Healthy Eating “Headlines”

There is no shortage of headlines toting the latest development in nutrition science and I will fully admit that it makes my head spin. We all know how important science is, but sometimes it appears that the science is constantly contradicting itself.  To avoid this conundrum, I only seek out information written by qualified (i.e. science) experts, but that doesn’t mean I can ignore what consumers are readings.
 

Recently I read an article simplifying some of the more confusing messages about nutrition science.   And despite all the hype we hear, it still comes down to the simple message of eating more plant-based foods, less processed meats & lower sugar intake.  The first part of this blog I will sum up the basic messages (which many of us have already heard) and part 2 will address more of the catchy headlines we have seen lately (gluten free among others).
 

Part 1: Nutrition Priorities
 
10 dietary factors that show strong evidence as causes of heart disease, stroke, high blood pressure & diabetes.

  • Excess sodium (i.e. salt) intake
  • Low intake of nuts and seeds
  • High intake of processed meats (such as bacon and sausage),
  • Low seafood omega-3 fats consumption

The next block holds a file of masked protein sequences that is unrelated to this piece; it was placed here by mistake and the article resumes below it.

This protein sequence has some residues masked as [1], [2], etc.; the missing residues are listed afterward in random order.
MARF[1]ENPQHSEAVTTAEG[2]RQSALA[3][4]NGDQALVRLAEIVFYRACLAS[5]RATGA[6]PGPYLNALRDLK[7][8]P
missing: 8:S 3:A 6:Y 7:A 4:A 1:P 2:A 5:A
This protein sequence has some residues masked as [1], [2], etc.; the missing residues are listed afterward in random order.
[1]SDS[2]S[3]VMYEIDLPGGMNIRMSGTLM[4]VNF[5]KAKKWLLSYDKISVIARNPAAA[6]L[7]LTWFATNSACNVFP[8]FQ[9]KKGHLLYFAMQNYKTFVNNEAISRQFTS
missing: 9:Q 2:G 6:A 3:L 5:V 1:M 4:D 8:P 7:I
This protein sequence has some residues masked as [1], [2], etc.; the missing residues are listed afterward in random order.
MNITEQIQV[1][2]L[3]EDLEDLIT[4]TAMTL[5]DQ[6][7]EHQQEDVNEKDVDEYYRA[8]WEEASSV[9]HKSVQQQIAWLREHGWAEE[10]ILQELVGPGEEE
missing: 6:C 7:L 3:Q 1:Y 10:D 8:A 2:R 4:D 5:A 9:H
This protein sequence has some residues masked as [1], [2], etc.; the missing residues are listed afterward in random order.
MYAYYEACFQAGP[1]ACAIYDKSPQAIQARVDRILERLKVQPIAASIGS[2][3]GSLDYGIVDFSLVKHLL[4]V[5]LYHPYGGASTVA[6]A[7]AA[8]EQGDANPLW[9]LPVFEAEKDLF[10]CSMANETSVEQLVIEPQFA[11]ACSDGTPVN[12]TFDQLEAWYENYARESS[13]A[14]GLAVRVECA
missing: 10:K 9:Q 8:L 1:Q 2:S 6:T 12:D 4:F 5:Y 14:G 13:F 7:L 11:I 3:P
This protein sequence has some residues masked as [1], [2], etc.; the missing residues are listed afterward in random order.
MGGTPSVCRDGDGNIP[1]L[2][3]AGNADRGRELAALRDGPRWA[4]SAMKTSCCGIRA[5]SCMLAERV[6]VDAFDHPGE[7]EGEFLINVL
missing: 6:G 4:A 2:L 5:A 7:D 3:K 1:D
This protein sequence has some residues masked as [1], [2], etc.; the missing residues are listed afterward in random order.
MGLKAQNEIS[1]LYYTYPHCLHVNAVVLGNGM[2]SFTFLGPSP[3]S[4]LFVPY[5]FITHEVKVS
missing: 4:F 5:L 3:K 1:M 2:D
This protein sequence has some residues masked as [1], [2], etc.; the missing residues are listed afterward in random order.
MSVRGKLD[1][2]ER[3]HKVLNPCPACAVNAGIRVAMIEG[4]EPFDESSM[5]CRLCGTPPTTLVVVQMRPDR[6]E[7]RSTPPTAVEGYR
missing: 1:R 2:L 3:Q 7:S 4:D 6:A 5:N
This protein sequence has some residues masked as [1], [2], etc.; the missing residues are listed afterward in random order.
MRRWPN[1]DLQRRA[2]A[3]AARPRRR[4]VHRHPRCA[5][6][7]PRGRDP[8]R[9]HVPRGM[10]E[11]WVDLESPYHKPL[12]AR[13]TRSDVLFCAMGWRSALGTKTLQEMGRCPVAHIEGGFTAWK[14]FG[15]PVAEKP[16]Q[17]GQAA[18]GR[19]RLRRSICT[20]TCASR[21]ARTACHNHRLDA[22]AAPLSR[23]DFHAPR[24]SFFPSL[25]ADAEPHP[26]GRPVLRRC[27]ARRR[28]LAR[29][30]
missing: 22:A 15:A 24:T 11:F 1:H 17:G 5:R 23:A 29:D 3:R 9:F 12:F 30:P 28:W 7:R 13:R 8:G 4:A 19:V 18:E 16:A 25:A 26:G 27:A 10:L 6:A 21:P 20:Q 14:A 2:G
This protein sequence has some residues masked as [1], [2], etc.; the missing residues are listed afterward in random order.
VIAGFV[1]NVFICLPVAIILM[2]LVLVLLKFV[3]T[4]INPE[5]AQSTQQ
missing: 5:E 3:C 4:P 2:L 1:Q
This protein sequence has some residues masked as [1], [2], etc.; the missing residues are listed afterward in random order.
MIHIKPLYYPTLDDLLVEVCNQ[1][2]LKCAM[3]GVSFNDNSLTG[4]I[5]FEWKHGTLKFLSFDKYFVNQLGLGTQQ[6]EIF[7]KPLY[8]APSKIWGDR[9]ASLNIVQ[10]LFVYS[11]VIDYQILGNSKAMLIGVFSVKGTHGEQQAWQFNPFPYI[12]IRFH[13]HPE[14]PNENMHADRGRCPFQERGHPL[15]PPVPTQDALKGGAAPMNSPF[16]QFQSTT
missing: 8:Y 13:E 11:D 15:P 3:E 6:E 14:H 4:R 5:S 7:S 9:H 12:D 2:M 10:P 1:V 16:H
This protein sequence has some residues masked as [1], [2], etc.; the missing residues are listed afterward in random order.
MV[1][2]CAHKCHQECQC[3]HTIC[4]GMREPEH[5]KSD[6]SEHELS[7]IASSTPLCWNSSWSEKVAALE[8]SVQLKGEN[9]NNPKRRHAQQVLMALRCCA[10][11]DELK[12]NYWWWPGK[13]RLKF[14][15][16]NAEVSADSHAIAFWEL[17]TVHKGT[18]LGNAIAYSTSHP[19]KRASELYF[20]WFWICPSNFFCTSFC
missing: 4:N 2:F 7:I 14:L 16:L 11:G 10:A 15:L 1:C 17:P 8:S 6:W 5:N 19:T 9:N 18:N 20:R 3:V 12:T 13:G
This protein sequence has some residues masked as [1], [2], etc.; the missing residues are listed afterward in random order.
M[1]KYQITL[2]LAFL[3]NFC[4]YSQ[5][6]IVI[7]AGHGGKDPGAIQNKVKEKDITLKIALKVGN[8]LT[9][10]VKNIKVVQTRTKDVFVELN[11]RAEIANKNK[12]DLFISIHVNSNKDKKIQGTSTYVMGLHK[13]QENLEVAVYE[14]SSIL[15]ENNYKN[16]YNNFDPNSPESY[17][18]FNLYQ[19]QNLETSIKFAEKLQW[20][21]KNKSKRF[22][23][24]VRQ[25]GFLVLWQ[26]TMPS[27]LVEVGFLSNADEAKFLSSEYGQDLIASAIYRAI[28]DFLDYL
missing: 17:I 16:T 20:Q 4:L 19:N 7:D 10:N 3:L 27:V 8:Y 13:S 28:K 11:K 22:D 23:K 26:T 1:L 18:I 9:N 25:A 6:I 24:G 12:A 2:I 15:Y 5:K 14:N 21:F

• Low vegetable & fruit consumption
  • High sugar-sweetened beverage intake
  • Low whole grains consumption\\
  • Low polyunsaturated fats, (vegetable oils)
  • High intake of saturated (unprocessed) red meats (beef, lamb, pork).

 
Optimal dietary intake
 
What does “optimal” dietary intake look like? Optimal daily intakes include:

  • Vegetables-400 grams daily (~ 2 ½ cups) this includes dried beans & peas
  • Fruit-300 grams daily (about 2 medium pieces of fruit or 2 cups)-not including juice

o   Whole grains-at least 125 grams daily (total 5 or more)-1 slice whole grain bread, ½ cup whole grain ready to eat cereals, cooked whole grain pasta, brown rice, quinoa or other
o   Nuts & seeds-equivalent of at least five 1-ounce servings per week

o   Seafood-supplied omega 3 fats-at least 250 mg per day-available from 8 oz of a variety of fish per week or 4 oz /week of high omega 3 fat
 
Source: Healthy Eating Roundup: Behind the headlines

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